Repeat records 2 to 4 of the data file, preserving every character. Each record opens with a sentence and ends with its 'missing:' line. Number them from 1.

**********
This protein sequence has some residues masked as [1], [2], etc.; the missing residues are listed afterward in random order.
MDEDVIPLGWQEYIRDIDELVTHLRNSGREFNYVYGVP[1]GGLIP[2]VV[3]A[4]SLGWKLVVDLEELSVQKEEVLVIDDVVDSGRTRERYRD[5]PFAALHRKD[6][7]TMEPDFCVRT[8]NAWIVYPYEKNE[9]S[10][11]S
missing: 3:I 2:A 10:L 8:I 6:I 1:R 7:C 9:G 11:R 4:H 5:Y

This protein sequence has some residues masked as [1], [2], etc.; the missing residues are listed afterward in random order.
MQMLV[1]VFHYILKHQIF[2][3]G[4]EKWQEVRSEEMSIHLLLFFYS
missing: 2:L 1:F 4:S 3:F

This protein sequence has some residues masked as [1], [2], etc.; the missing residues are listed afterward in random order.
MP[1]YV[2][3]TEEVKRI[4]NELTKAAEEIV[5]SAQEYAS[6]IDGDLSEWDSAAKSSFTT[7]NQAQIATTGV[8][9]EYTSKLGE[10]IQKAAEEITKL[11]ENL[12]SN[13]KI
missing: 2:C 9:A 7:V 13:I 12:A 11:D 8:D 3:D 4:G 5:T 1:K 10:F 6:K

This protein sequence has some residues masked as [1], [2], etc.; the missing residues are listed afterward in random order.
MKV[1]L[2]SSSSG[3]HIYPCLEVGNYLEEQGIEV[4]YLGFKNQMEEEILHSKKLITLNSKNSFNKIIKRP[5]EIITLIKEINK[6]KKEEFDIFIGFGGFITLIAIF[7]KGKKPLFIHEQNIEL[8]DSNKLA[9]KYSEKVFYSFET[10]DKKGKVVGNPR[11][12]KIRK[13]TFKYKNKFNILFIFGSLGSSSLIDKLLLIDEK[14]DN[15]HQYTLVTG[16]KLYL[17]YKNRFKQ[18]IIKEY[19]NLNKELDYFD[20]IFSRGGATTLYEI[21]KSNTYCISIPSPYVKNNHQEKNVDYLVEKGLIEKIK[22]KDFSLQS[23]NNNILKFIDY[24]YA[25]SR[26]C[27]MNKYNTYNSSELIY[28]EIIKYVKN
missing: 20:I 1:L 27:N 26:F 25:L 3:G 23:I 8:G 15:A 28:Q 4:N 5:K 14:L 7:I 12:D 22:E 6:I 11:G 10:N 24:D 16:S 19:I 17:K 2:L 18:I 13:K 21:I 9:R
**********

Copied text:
This protein sequence has some residues masked as [1], [2], etc.; the missing residues are listed afterward in random order.
MQMLV[1]VFHYILKHQIF[2][3]G[4]EKWQEVRSEEMSIHLLLFFYS
missing: 2:L 1:F 4:S 3:F

This protein sequence has some residues masked as [1], [2], etc.; the missing residues are listed afterward in random order.
MP[1]YV[2][3]TEEVKRI[4]NELTKAAEEIV[5]SAQEYAS[6]IDGDLSEWDSAAKSSFTT[7]NQAQIATTGV[8][9]EYTSKLGE[10]IQKAAEEITKL[11]ENL[12]SN[13]KI
missing: 2:C 9:A 7:V 13:I 12:A 11:D 8:D 3:D 4:G 5:T 1:K 10:F 6:K

This protein sequence has some residues masked as [1], [2], etc.; the missing residues are listed afterward in random order.
MKV[1]L[2]SSSSG[3]HIYPCLEVGNYLEEQGIEV[4]YLGFKNQMEEEILHSKKLITLNSKNSFNKIIKRP[5]EIITLIKEINK[6]KKEEFDIFIGFGGFITLIAIF[7]KGKKPLFIHEQNIEL[8]DSNKLA[9]KYSEKVFYSFET[10]DKKGKVVGNPR[11][12]KIRK[13]TFKYKNKFNILFIFGSLGSSSLIDKLLLIDEK[14]DN[15]HQYTLVTG[16]KLYL[17]YKNRFKQ[18]IIKEY[19]NLNKELDYFD[20]IFSRGGATTLYEI[21]KSNTYCISIPSPYVKNNHQEKNVDYLVEKGLIEKIK[22]KDFSLQS[23]NNNILKFIDY[24]YA[25]SR[26]C[27]MNKYNTYNSSELIY[28]EIIKYVKN
missing: 20:I 1:L 27:N 26:F 25:L 3:G 23:I 8:G 15:A 28:Q 4:N 5:K 14:L 7:I 12:D 22:E 6:I 11:G 10:N 24:D 16:S 19:I 17:K 2:L 18:I 13:K 21:I 9:R